If the attenuation ratio is not kept at 1:1, the residual noise level is multiplied by whatever attenuation factor you have set. A 10:1 passive probe has a 10:1 attenuation ratio which means that the probe divides the signal by a factor of 10 before it is introduced to the scope. The scope will compensate for this attenuation by multiplying the input signal by a factor of 10. Therefore, if the attenuation ratio is set to 10:1 using a 10:1 probe, you can expect the residual noise level to increase by a factor of 10, i.e. 2mVpp at 1:1 attenuation will be 20mVpp at 10:1 attenuation.
8-channel 500 MHz oscilloscope with 16 logic inputs, for applications where four channels aren't enough. Support for eight analog channels, 16 bits with 250MHz logic bandwidth, 16MP of recording memory, power analysis, serial bus analysis, and a broad selection of voltage and current probes.
500MHz, 1.0GHz, and 1.5GHz DSOs for debug and high performance applications. 10th
generation oscilloscope from Yokogawa with industry leading 2.5 million wfms/sec and lowest dead time. Winner of Test & Measurement World's "Best in Test" award.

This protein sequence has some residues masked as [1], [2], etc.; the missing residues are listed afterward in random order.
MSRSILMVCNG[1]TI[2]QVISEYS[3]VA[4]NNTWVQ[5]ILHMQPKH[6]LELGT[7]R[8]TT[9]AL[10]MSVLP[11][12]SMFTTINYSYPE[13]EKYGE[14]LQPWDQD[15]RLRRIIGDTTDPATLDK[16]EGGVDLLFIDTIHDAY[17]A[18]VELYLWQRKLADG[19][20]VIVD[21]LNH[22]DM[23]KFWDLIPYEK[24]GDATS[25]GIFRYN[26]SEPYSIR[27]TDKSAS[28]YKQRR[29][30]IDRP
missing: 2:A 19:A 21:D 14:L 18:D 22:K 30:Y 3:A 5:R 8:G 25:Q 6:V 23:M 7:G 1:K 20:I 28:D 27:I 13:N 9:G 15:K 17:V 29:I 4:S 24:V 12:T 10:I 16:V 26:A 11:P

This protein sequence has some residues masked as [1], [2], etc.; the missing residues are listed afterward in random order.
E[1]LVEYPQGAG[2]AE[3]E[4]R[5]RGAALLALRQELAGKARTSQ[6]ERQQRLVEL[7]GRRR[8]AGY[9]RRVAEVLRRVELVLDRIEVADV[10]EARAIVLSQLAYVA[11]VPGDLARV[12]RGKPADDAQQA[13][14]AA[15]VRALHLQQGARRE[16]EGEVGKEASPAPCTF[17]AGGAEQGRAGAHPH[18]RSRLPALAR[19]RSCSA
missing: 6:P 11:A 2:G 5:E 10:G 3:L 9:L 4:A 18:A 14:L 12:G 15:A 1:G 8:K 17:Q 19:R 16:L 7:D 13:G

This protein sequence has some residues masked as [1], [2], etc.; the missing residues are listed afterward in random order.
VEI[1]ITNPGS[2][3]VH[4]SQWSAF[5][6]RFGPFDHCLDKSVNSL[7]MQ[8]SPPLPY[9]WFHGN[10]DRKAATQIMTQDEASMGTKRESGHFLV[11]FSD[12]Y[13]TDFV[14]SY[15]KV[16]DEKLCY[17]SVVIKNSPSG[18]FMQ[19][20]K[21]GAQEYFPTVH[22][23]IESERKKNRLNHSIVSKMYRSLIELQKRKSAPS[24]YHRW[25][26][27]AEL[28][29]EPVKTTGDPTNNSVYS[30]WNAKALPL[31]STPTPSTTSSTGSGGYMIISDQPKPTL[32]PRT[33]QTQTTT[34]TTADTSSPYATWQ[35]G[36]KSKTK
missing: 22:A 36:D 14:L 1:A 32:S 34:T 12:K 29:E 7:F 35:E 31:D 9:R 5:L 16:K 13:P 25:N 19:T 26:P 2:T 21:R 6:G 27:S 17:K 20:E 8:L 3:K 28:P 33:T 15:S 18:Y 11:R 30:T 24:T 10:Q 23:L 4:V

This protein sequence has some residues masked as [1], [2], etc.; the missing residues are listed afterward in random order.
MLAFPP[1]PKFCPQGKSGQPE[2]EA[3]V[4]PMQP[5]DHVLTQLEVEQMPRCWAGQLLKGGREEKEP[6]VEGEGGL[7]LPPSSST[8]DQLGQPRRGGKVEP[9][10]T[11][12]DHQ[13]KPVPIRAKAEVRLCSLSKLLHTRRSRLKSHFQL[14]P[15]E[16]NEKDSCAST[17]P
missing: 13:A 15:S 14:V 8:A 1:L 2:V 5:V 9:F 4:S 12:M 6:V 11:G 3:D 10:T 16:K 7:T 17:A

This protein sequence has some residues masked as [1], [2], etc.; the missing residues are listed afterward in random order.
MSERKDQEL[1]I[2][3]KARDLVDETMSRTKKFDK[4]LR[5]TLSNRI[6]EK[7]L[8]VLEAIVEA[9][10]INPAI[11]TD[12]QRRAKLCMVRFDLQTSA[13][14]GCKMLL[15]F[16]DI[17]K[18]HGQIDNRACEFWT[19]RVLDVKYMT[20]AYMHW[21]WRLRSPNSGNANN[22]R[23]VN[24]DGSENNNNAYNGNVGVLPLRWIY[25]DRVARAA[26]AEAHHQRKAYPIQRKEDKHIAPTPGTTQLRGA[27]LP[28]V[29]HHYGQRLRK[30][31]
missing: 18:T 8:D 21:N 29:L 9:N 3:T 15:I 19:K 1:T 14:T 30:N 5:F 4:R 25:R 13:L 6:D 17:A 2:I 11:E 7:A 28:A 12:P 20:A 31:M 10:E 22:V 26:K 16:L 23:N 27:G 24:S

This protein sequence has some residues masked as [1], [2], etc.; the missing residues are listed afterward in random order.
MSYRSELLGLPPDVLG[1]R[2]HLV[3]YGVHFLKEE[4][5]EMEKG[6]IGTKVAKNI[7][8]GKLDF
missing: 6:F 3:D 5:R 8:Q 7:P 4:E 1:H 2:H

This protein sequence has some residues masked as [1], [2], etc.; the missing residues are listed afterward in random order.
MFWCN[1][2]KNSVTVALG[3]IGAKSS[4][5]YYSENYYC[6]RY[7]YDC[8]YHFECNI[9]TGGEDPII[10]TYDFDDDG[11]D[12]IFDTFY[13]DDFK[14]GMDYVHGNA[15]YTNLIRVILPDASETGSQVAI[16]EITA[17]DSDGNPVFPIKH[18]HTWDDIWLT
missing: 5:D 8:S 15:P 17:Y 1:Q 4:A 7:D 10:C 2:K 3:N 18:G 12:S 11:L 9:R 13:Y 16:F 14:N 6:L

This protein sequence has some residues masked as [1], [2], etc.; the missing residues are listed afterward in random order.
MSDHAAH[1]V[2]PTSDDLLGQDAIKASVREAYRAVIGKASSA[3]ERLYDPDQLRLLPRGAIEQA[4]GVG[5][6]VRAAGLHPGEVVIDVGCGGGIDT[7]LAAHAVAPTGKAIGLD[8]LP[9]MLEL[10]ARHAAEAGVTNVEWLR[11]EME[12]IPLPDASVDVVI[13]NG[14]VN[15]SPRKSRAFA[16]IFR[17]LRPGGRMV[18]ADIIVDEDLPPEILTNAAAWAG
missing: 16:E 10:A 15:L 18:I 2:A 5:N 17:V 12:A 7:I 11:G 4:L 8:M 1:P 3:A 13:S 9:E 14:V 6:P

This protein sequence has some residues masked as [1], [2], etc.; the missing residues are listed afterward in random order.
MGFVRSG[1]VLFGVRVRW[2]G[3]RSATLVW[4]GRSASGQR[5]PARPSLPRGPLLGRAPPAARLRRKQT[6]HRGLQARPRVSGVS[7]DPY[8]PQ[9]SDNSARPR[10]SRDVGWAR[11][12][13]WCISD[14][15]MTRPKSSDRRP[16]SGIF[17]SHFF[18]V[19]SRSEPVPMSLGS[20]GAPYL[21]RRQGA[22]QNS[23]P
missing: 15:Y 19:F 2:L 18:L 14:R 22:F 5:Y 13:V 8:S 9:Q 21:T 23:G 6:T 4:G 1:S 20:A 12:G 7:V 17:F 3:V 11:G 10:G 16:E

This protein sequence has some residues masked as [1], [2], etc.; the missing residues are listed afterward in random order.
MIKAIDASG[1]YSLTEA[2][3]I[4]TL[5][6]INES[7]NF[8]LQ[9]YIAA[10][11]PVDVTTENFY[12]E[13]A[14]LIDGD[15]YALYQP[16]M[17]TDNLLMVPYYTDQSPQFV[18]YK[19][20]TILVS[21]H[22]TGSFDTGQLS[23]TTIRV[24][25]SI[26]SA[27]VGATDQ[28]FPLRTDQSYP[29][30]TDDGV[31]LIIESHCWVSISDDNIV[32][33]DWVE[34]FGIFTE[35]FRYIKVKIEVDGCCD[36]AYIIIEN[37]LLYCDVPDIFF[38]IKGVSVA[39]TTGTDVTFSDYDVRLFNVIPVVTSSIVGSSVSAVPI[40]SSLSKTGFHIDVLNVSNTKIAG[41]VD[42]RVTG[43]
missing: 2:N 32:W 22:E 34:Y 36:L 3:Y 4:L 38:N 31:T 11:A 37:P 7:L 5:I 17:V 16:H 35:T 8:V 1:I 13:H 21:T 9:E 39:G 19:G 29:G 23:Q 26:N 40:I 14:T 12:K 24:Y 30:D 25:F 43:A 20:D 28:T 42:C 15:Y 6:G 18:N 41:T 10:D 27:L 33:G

200, 350, and 500MHz mixed-signal oscilloscopes for every engineer. Best-in-class performance in usability, acquisition, analysis, and display—all at a price you can digest. Options include serial bus, vehicle bus, and power supply analysis functions.
500MHz, 1.0GHz, and 1.5GHz DSO and MSO models for debug, waveform characterization, bench top, or automated test applications. 4 channel models with 16 or 32 logic inputs. 12th generation oscilloscope with ergonomic physical and on-screen improvements.
A mixed signal oscilloscope is an instrument enabling the simultaneous, time correlated observations and analysis of analog with digital (logic) signals, to establish causal relationships between the various areas of a device's electronics. They are purpose-built tools for troubleshooting electrical anomalies, measuring parametric values, and monitoring cause and effect relationships between signals.
Capture, analyze, and troubleshoot electrical or real-world physical signals. Oscilloscopes observe the change of electrical signals over time, continuously graphed on a display as voltage or amplitude vs. time.